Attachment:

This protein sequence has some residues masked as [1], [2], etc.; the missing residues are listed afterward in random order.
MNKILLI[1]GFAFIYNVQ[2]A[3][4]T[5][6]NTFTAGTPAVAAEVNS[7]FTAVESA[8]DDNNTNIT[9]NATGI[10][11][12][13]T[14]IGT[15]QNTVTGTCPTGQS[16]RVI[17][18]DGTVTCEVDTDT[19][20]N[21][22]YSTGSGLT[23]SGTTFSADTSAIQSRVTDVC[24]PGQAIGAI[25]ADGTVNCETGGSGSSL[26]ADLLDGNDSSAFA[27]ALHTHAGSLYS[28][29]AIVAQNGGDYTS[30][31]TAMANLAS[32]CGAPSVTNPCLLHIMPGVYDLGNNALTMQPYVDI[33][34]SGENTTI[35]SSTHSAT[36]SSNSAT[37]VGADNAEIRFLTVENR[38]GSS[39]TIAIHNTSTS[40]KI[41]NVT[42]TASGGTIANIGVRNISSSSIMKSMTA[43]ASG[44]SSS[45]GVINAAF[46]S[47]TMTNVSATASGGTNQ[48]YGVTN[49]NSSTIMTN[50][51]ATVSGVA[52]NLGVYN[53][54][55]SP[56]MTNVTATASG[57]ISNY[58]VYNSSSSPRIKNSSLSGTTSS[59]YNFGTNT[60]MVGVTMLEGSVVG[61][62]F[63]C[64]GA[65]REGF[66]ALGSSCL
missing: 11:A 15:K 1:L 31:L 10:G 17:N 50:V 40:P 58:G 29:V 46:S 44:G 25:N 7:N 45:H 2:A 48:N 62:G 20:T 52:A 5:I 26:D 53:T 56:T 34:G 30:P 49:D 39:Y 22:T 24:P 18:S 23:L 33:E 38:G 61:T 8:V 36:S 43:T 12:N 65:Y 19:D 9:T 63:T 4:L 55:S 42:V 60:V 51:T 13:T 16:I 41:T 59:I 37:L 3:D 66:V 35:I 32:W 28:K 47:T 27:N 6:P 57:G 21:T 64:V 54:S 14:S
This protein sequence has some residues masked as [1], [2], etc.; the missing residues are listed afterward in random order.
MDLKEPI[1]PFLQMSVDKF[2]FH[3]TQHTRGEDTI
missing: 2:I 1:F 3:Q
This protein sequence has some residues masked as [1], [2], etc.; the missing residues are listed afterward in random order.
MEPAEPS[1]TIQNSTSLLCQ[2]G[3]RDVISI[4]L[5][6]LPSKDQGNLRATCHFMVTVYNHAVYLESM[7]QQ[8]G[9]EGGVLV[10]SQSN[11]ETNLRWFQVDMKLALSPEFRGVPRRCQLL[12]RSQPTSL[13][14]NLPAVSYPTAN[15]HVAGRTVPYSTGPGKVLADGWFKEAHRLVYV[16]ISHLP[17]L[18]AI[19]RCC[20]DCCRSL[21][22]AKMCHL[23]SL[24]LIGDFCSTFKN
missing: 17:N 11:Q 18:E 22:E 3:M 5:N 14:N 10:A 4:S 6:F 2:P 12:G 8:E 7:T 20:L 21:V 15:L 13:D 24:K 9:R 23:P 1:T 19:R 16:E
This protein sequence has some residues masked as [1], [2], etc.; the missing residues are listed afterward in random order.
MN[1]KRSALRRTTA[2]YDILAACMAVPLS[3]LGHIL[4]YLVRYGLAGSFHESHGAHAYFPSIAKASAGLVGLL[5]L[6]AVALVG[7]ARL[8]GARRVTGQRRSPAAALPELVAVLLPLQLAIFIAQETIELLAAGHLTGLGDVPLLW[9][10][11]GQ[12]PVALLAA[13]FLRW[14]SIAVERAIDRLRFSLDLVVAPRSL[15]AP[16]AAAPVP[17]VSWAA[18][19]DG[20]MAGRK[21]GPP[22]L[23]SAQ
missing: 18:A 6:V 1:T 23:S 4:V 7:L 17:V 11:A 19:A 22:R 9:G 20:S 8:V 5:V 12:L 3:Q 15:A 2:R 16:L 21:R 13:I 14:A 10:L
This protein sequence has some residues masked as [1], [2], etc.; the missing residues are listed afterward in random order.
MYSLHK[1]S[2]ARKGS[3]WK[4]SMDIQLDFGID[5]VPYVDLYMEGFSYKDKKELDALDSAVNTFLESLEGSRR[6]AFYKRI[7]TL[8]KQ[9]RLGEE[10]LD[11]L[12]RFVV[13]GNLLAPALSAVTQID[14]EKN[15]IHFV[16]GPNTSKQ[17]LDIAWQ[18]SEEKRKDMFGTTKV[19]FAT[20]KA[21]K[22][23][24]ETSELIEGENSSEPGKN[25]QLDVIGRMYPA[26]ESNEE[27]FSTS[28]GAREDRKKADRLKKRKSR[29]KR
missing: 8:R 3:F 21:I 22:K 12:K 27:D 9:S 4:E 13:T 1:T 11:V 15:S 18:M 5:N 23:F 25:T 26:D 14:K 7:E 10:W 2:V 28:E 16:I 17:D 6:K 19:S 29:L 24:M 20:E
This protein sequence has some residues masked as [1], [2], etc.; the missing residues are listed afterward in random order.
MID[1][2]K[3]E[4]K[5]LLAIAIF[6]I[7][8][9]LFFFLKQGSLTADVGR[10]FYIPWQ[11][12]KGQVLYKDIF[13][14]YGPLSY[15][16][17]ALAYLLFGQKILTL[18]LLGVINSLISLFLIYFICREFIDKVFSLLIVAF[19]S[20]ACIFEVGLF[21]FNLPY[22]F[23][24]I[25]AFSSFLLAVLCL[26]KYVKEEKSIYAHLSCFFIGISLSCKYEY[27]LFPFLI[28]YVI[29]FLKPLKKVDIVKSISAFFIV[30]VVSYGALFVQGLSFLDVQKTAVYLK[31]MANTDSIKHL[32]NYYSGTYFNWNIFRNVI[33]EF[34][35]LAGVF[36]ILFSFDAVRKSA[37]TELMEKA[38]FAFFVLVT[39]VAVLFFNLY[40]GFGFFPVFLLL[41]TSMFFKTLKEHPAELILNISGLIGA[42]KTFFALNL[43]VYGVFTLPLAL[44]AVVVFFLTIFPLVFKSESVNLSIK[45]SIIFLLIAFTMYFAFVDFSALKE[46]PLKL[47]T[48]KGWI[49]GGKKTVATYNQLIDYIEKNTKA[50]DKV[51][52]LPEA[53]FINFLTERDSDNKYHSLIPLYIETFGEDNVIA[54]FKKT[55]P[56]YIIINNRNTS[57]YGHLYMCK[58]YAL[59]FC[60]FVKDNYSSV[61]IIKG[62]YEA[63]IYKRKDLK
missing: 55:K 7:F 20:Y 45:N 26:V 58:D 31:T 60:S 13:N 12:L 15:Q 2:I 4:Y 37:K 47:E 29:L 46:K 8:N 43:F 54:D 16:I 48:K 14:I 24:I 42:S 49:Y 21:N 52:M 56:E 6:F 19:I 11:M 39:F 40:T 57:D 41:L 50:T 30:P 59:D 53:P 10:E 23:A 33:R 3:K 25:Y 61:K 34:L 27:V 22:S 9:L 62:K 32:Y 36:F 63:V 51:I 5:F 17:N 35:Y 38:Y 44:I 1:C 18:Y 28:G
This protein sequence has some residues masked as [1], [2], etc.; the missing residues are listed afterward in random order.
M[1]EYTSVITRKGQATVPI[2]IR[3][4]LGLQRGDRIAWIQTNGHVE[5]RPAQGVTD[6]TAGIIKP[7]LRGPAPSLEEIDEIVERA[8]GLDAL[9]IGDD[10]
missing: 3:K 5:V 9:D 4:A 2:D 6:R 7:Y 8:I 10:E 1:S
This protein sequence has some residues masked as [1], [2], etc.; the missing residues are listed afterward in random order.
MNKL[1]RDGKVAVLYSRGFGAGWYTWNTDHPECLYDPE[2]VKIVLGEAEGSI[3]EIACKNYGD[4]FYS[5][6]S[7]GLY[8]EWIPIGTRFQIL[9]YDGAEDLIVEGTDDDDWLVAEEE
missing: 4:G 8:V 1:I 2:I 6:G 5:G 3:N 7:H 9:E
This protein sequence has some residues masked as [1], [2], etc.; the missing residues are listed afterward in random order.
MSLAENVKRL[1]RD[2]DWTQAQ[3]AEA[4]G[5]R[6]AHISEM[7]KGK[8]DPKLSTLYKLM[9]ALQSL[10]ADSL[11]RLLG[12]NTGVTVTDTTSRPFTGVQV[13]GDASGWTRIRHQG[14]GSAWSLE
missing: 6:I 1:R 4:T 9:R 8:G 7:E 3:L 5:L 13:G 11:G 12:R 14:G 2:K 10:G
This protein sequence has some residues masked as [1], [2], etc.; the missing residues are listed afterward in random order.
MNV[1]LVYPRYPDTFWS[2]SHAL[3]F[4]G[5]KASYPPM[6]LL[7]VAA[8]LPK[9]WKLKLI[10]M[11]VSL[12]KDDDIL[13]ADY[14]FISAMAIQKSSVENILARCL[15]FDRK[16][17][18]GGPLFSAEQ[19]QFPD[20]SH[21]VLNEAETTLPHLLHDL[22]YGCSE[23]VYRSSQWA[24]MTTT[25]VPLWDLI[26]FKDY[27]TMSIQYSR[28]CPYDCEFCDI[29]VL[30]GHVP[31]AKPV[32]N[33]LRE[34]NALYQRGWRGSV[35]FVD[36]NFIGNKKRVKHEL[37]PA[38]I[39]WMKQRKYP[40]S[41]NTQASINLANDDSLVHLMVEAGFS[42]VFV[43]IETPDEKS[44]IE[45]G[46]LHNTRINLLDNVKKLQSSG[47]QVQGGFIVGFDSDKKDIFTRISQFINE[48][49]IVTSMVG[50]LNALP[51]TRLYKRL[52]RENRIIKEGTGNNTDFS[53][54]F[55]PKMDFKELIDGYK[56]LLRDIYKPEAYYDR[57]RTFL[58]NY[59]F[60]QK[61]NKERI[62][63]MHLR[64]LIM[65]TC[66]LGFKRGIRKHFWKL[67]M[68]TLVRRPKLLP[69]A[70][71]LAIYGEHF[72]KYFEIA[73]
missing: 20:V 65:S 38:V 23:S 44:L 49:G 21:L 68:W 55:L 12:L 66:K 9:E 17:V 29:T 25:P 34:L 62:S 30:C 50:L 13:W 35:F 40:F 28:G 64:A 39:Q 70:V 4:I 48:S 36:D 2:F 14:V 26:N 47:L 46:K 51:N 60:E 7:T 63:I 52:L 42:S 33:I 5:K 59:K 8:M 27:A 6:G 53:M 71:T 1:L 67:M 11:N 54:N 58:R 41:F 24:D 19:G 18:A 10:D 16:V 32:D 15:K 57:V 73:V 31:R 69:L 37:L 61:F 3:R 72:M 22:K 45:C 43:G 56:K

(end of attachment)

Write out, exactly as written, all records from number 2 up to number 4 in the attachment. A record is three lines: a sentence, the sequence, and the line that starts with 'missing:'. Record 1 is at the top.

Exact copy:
This protein sequence has some residues masked as [1], [2], etc.; the missing residues are listed afterward in random order.
MDLKEPI[1]PFLQMSVDKF[2]FH[3]TQHTRGEDTI
missing: 2:I 1:F 3:Q
This protein sequence has some residues masked as [1], [2], etc.; the missing residues are listed afterward in random order.
MEPAEPS[1]TIQNSTSLLCQ[2]G[3]RDVISI[4]L[5][6]LPSKDQGNLRATCHFMVTVYNHAVYLESM[7]QQ[8]G[9]EGGVLV[10]SQSN[11]ETNLRWFQVDMKLALSPEFRGVPRRCQLL[12]RSQPTSL[13][14]NLPAVSYPTAN[15]HVAGRTVPYSTGPGKVLADGWFKEAHRLVYV[16]ISHLP[17]L[18]AI[19]RCC[20]DCCRSL[21][22]AKMCHL[23]SL[24]LIGDFCSTFKN
missing: 17:N 11:Q 18:E 22:E 3:M 5:N 14:N 10:A 4:S 6:F 2:P 12:G 8:E 7:T 20:L 21:V 15:L 13:D 24:K 9:R 23:P 1:T 19:R 16:E
This protein sequence has some residues masked as [1], [2], etc.; the missing residues are listed afterward in random order.
MN[1]KRSALRRTTA[2]YDILAACMAVPLS[3]LGHIL[4]YLVRYGLAGSFHESHGAHAYFPSIAKASAGLVGLL[5]L[6]AVALVG[7]ARL[8]GARRVTGQRRSPAAALPELVAVLLPLQLAIFIAQETIELLAAGHLTGLGDVPLLW[9][10][11]GQ[12]PVALLAA[13]FLRW[14]SIAVERAIDRLRFSLDLVVAPRSL[15]AP[16]AAAPVP[17]VSWAA[18][19]DG[20]MAGRK[21]GPP[22]L[23]SAQ
missing: 18:A 6:V 1:T 23:S 4:V 7:L 17:V 11:A 19:A 22:R 9:G 20:S 8:V 5:V 12:L 3:Q 15:A 2:R 16:L 21:R 13:I 14:A 10:L